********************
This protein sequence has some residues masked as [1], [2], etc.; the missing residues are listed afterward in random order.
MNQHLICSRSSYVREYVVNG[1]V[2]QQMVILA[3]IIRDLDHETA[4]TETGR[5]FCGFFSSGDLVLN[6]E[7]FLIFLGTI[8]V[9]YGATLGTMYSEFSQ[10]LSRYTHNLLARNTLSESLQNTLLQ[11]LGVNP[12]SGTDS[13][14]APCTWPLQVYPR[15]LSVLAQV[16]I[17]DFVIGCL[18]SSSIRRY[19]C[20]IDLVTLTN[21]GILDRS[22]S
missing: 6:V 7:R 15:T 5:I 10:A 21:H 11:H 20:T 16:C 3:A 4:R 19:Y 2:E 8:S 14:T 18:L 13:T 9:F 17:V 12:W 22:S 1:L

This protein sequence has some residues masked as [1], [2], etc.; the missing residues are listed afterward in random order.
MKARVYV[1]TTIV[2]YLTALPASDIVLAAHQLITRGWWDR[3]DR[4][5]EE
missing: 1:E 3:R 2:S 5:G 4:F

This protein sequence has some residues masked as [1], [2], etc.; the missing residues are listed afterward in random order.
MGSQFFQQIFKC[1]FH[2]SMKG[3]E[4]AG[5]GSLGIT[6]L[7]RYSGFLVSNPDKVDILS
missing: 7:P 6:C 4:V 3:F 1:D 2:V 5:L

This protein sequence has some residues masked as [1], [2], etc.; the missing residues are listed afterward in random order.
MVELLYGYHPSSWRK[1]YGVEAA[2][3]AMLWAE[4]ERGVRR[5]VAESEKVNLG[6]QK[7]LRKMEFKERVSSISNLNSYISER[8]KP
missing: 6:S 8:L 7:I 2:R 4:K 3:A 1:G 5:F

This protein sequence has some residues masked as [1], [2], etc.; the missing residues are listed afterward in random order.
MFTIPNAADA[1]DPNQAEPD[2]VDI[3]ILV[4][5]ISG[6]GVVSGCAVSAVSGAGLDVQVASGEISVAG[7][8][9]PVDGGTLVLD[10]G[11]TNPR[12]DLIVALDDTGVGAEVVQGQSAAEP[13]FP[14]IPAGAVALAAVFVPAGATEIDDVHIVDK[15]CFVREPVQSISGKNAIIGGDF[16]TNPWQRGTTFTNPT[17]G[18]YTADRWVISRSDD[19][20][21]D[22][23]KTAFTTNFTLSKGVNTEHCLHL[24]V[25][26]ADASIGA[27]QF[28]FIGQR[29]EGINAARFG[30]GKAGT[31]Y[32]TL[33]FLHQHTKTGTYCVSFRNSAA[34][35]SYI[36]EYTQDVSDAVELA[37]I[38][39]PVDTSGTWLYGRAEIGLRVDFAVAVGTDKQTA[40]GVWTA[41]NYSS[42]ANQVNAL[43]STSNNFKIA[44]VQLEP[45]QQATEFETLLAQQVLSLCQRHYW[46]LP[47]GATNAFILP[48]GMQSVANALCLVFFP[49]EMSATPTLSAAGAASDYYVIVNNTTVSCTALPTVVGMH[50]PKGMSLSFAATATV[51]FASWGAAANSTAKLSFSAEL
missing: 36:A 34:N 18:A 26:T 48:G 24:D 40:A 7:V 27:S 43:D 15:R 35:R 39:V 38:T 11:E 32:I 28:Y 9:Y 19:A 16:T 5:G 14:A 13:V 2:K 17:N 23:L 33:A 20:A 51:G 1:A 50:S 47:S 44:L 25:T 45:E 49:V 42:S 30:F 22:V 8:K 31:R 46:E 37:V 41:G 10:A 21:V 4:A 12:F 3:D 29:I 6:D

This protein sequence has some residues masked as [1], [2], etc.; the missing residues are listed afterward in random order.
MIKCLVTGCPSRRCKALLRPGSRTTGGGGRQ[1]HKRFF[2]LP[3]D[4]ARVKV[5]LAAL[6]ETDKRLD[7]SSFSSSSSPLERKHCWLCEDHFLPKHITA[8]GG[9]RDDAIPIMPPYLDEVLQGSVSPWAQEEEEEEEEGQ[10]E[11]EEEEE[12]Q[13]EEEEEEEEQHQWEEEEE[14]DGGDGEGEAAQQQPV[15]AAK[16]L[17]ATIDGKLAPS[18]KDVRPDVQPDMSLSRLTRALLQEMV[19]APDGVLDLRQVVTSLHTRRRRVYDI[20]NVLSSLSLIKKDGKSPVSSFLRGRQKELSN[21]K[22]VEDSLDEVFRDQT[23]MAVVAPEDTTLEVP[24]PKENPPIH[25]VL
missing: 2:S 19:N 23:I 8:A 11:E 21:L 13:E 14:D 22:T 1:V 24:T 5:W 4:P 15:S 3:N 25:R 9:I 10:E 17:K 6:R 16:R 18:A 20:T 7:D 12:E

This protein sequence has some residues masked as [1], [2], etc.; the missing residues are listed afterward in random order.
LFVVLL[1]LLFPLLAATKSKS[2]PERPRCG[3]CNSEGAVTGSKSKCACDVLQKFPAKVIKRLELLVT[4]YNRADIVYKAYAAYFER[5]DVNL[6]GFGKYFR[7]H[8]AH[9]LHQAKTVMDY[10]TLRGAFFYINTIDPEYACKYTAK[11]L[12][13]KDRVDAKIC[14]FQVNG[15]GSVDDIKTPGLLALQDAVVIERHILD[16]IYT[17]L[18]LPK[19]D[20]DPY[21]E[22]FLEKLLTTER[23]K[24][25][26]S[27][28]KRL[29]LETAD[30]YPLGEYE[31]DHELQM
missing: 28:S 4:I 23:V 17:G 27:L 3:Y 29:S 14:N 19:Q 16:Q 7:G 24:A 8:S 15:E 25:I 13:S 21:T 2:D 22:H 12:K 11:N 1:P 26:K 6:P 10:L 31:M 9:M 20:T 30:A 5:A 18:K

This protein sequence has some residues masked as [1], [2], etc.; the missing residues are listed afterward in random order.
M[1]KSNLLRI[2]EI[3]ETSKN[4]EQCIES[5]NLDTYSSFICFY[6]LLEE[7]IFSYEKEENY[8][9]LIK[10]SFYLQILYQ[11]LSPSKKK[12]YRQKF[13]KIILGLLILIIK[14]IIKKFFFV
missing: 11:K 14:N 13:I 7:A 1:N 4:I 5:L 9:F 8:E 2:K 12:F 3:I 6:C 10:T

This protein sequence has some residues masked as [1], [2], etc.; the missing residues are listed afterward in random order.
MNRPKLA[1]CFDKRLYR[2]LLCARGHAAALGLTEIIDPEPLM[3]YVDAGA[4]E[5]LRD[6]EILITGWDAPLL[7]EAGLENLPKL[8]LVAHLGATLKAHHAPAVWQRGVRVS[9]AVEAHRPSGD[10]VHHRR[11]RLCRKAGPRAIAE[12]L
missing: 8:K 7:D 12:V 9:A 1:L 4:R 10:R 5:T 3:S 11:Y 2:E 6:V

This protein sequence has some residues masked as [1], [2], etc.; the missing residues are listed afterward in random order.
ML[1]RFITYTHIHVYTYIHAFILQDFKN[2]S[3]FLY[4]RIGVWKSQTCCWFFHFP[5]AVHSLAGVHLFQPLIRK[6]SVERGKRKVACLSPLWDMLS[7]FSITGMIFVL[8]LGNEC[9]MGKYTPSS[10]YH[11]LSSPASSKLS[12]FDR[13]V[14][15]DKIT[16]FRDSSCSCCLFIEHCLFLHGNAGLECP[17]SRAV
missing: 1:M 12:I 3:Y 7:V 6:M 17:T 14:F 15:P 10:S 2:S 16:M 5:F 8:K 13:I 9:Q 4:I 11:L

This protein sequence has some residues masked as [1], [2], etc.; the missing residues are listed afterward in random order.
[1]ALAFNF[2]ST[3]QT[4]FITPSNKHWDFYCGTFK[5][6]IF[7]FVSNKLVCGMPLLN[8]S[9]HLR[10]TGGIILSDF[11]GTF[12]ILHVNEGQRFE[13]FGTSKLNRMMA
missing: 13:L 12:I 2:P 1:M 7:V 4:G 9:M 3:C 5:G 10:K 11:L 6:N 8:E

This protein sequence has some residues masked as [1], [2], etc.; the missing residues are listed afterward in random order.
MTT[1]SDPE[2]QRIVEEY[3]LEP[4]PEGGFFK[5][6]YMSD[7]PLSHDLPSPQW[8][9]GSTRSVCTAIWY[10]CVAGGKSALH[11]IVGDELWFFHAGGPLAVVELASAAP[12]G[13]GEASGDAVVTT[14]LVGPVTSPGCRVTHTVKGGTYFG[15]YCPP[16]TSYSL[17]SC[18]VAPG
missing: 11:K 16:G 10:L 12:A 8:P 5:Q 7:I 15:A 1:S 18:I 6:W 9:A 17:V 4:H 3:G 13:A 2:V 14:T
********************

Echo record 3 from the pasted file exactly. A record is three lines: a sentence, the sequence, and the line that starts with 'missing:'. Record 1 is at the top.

This protein sequence has some residues masked as [1], [2], etc.; the missing residues are listed afterward in random order.
MGSQFFQQIFKC[1]FH[2]SMKG[3]E[4]AG[5]GSLGIT[6]L[7]RYSGFLVSNPDKVDILS
missing: 7:P 6:C 4:V 3:F 1:D 2:V 5:L